8 Fertility Drugs For Women: When To Use And How They Work

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Fertility drugs for women were first offered in the United States in the early 1960s, and they have since assisted many women in becoming pregnant (1). The majority of fertility tablets increase the chances of conception by stimulating ovulation. In addition to infertility, these prescription-only drugs can be used to treat various medical issues in women.

Read this post to learn more about fertility drugs, including their mechanism and various pros and cons of taking these drugs.

When Do Women Need Fertility Drugs?

The World Health Organization (WHO) explains infertility as a disease of the reproductive system, defined by the failure to achieve a clinical pregnancy after 12 months or more of regular unprotected sexual intercourse (2).

Fertility drugs are suitable if you have infertility due to any one or more of the following health issues:

  • Thyroid disorders
  • Eating disorders
  • Weight problems – underweight, overweight or following an extreme workout
  • Issues with FSH (follicle-stimulating hormone) and LH (luteinizing hormone) levels

Most of the above conditions cause infrequent or missed ovulation, and your doctor may prescribe medications to address your specific problem (3).

How Do Fertility Drugs For Women Work?

Fertility drugs work by:

  • Stimulating ovaries to produce more eggs
  • Increasing certain hormonal levels in the body, thereby helping to mature and release more than one egg per cycle. It is known as controlled ovarian hyperstimulation (superovulation)
  • Preventing premature ovulation during assisted reproductive technology (ART) procedures

Fertility drugs also work in conjunction with assisted conception treatments such as artificial insemination or IVF (4).

What Are The Best Fertility Drugs For Women?

Almost all fertility drugs help in ovulation, but the right medicine for you depends on what is affecting your ovulation and conception (5).

1. Clomiphene citrate

Clomiphene citrate causes ovulation by stimulating the pituitary gland. It is prescribed for women with PCOS or other ovulation issues. It is also recommended for improving the production of eggs in women with regular ovulation.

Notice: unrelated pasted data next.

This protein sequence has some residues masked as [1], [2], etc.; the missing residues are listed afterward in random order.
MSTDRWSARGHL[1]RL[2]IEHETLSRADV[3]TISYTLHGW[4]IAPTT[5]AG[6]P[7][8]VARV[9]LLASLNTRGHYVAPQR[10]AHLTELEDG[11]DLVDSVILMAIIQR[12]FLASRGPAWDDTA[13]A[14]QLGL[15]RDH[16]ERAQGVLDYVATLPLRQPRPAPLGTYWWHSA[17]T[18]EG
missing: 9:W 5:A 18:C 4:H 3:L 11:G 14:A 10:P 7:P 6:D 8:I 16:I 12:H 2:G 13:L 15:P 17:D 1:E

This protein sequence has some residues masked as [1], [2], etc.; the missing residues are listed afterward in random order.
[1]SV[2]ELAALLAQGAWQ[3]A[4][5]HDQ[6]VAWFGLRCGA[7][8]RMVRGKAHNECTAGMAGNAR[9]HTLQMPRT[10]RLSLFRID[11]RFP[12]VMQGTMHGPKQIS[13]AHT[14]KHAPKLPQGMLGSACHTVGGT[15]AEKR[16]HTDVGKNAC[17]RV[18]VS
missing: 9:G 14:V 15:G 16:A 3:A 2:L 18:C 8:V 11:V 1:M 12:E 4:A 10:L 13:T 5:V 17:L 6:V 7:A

• The oral medication should be taken for five days during the initial phase of the menstrual cycle, for up to six menstrual cycles.
  • It is found to cause ovulation in 80% of women, of which half were able to get pregnant. Its success rate depends on the age of women and other factors (6).
  • The drug may also increase the likeliness of multiple pregnancies (7).
  • It is available under the brand names of Clomid, Clomidac, Bemot, Clomifene, etc.

2. Letrozole

Letrozole is also used to stimulate ovulation. The oral medication activates the pituitary glands to make more FSH, to induce ovulation and release eggs. It works for women with PCOS, and in normal women to improve the production of eggs.

  • The medication should be taken for five days during the initial phase of the menstrual cycle.
  • It may work better than clomiphene in women with PCOS.
  • Women resistant to clomiphene citrate demonstrate an increase in the ovulation rate with the use of letrozole (8).
  • It is available under the brand name Femara.

3. Human menopausal gonadotropin (hMG)

hMG is a combination of hormones FSH and LH. These hormones mainly stimulate ovaries to produce and ripen eggs. Gonadotropins are useful for women who have healthy ovaries but cannot ovulate (develop-eggs). This usually happens when there are problems with the pituitary gland.

  • It is an injectable medicine, usually given subcutaneously (9).
  • They are injected two to three days after the periods start, for up to seven to twelve days.
  • The drug is available under the brand names Menopur, Pergonal, and Repronex.

4. Follicle-stimulating hormone (FSH)

This medication also works like hMG by stimulating the ovaries to produce more follicles and thereby more eggs.

  • It is an injectable drug.
  • The course of treatment lasts for ten to 12 days, depending on the time it takes for the eggs to mature.
  • It is available under the brand names of Gonal-F, Follistim AQ, Fostimon, Bemfola, Puregon, Pergoveris, and Bravelle.

5. Human chorionic gonadotropin (hCG)

The injectable medication stimulates the eggs to mature and rupture.

  • It is given as the final trigger in ART treatment.
  • It is available under the brand names Choragon, Ovitrelle, Ovidrel, Pregnyl, and Profasi.

6. Gonadotropin-releasing hormone (GnRH) antagonists

GnRH antagonists are prescribed for women who are treated with the Controlled Ovarian Stimulation (COS) technique, which is used along with IVF (10). They work by suppressing the production of FSH and LH, which otherwise stimulate ovaries to release eggs. In this way, GnRH antagonists prevent spontaneous ovulation and allow the eggs to mature only at the time of IVF treatment.

  • They are available as injections.
  • They are usually combined with IVF treatment.
  • Are available under the brand names of Lutrepulse and Factrel.

7. Metformin hydrochloride

Metformin usually helps improve the body’s sensitivity to insulin and treats diabetes. However, it can also treat ovulation problems in women with PCOS. This oral medicine restores the balance of estrogen and testosterone levels, which helps the body to ovulate regularly.

  • In some cases, metformin is combined with clomiphene.